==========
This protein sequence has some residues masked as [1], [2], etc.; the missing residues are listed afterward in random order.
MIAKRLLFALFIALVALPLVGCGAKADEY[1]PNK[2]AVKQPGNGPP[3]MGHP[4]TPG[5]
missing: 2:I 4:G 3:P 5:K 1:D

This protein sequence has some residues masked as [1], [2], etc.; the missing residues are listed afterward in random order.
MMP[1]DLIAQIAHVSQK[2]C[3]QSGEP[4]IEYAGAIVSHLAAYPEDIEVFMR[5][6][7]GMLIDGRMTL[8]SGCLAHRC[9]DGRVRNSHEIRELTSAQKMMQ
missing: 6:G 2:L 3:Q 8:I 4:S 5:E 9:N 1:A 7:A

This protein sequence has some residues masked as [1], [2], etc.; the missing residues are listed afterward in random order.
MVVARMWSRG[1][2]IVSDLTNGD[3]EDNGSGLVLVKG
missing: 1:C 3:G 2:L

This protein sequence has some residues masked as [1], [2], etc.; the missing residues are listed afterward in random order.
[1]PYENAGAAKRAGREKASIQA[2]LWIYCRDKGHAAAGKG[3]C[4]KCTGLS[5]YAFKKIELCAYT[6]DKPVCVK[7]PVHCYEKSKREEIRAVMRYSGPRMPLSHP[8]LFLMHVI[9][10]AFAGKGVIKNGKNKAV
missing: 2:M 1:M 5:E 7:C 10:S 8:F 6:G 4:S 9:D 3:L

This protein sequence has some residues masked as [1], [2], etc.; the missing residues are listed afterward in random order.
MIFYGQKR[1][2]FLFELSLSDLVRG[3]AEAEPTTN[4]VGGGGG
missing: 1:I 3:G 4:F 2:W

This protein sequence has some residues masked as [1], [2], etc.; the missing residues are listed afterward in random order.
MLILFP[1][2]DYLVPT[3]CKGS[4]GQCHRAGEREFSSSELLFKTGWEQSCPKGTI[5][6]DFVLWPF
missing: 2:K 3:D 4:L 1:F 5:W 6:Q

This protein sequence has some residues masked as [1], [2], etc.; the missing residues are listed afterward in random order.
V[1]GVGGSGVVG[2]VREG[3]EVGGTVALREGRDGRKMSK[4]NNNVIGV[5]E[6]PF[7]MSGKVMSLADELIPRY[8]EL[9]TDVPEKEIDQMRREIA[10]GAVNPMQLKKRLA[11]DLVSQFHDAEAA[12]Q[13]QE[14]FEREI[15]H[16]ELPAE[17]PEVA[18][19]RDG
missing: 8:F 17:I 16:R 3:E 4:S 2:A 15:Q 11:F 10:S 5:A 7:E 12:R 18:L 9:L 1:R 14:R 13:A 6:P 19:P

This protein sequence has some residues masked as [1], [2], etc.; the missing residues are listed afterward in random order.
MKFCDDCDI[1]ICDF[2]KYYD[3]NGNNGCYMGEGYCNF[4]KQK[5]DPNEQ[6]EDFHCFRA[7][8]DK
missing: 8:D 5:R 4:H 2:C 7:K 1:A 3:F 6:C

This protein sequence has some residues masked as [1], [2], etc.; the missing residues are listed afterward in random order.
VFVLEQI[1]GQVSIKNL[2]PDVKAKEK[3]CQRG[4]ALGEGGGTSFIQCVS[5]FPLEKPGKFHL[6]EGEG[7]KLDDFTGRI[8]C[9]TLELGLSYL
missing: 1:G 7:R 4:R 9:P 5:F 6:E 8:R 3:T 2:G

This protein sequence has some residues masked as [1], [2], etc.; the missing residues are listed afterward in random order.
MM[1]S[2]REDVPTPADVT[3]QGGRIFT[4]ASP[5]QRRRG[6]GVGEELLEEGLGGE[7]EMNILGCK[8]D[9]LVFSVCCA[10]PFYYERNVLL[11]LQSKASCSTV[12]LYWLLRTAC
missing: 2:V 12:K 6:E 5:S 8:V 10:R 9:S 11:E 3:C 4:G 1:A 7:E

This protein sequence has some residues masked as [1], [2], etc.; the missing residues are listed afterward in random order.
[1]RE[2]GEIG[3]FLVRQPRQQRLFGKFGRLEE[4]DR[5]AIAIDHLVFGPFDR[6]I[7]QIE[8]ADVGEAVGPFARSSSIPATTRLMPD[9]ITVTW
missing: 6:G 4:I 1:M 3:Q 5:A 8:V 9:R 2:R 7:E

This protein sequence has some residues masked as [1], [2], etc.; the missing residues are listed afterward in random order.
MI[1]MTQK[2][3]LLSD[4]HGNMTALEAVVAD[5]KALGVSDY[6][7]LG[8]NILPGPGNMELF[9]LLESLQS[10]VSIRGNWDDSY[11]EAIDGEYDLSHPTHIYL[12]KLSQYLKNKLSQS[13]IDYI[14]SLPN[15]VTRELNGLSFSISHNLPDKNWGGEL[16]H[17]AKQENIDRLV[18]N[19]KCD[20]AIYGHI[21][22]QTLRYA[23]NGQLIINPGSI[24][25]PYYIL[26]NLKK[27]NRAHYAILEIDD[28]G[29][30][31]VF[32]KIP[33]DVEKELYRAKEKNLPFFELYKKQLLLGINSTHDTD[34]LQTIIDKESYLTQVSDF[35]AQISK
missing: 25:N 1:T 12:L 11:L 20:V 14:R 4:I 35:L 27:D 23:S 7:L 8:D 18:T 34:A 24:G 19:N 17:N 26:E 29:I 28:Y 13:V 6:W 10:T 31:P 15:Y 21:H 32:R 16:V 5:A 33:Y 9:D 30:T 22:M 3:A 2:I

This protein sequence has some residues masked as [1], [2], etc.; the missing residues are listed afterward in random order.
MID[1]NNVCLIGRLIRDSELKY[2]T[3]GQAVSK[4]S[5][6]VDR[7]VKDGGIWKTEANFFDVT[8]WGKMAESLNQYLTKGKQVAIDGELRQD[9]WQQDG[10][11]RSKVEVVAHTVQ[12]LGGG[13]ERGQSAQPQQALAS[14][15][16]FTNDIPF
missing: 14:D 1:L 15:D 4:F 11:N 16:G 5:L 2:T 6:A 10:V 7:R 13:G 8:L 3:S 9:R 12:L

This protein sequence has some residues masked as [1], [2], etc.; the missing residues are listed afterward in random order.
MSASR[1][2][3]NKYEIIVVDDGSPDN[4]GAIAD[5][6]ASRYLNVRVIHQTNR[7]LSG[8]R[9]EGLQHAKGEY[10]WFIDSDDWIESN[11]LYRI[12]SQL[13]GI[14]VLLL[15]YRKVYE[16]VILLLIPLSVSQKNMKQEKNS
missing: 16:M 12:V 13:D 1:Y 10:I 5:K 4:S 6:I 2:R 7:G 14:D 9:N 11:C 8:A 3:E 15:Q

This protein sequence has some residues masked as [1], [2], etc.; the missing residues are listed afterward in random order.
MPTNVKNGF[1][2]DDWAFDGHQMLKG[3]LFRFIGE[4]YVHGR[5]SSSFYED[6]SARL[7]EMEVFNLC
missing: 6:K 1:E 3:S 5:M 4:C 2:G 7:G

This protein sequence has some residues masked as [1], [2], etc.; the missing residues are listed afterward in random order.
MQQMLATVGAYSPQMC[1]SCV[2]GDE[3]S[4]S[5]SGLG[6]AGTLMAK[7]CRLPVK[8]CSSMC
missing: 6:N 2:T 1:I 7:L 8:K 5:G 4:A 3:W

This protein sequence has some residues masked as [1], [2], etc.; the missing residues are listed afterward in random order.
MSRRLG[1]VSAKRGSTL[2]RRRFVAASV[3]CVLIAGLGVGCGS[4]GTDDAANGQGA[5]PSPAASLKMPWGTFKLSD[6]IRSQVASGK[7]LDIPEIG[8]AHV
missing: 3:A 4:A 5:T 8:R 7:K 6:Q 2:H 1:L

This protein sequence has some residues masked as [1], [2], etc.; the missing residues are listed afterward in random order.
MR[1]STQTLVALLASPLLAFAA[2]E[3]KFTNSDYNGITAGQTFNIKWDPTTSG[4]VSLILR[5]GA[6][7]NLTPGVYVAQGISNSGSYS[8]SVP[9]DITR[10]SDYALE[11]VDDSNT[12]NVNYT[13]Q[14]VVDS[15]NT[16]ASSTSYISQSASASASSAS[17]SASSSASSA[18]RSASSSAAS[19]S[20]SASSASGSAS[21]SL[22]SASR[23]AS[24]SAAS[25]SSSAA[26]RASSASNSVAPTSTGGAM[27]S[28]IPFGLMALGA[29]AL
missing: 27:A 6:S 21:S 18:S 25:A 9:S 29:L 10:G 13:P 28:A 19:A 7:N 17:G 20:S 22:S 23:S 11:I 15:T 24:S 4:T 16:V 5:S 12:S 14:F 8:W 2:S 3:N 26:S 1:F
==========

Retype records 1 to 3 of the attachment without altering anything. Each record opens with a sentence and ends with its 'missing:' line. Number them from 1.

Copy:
This protein sequence has some residues masked as [1], [2], etc.; the missing residues are listed afterward in random order.
MIAKRLLFALFIALVALPLVGCGAKADEY[1]PNK[2]AVKQPGNGPP[3]MGHP[4]TPG[5]
missing: 2:I 4:G 3:P 5:K 1:D

This protein sequence has some residues masked as [1], [2], etc.; the missing residues are listed afterward in random order.
MMP[1]DLIAQIAHVSQK[2]C[3]QSGEP[4]IEYAGAIVSHLAAYPEDIEVFMR[5][6][7]GMLIDGRMTL[8]SGCLAHRC[9]DGRVRNSHEIRELTSAQKMMQ
missing: 6:G 2:L 3:Q 8:I 4:S 5:E 9:N 1:A 7:A

This protein sequence has some residues masked as [1], [2], etc.; the missing residues are listed afterward in random order.
MVVARMWSRG[1][2]IVSDLTNGD[3]EDNGSGLVLVKG
missing: 1:C 3:G 2:L